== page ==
Virginia is an equitable distribution state for the division of property. Equitable distribution does not mean that everything is divided 50/50. Rather, it means that the courts will attempt to determine what is fair and what allows each spouse to continue the standard of living to which they have become accustomed. Under Virginia Code § 20-107.3(E), the court will take into consideration the reason for the divorce when deciding how marital property is divided.
There are two types of property: marital and separate. Marital property refers to any property obtained by the couple during the marriage. If you buy a house together, purchase a car together, or have credit cards under both of your names, these are forms of marital property. Retirement benefits to which you contribute after you marry can be marital property as well. Separate property refers to anything you owned prior to your marriage. It also refers to any gifts or inheritances received from a third party during the marriage that were gifted only to one member of the couple. Separate property cannot be divided under equitable distribution. It remains with the original owner.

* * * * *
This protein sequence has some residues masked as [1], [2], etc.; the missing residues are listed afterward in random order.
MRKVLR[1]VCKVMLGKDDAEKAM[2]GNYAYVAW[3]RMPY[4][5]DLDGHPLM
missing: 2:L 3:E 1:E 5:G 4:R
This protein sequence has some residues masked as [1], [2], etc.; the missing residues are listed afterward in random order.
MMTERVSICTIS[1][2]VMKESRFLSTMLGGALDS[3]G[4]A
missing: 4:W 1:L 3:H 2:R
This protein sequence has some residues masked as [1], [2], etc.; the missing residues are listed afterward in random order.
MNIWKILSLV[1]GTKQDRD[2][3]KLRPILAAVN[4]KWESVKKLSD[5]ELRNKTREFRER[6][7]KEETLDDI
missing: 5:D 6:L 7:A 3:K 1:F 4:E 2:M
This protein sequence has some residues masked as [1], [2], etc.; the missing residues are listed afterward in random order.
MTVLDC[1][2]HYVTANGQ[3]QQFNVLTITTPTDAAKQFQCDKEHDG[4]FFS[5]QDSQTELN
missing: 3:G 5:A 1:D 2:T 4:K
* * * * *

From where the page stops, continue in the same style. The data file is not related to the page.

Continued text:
Alimony, also called spousal support, is designed to help one spouse who earns less than the other to maintain their standard of living. It is almost always awarded when one spouse is unemployed or earns significantly less than the other. It can be issued as a temporary award or a permanent one. Permanent alimony is very difficult to modify and requires a substantial and material change in circumstances one or both parties. Child support and child custody issues are determined entirely in the best interests of the child. Once issued, a child support order can also only be changed due to significant evidence that the custodial parent should shift in some way, be it through shared custody or a change in sole custody. The courts will consider many factors in determining both custody and spousal support issues. Some of these are similar to those factors considered in property division.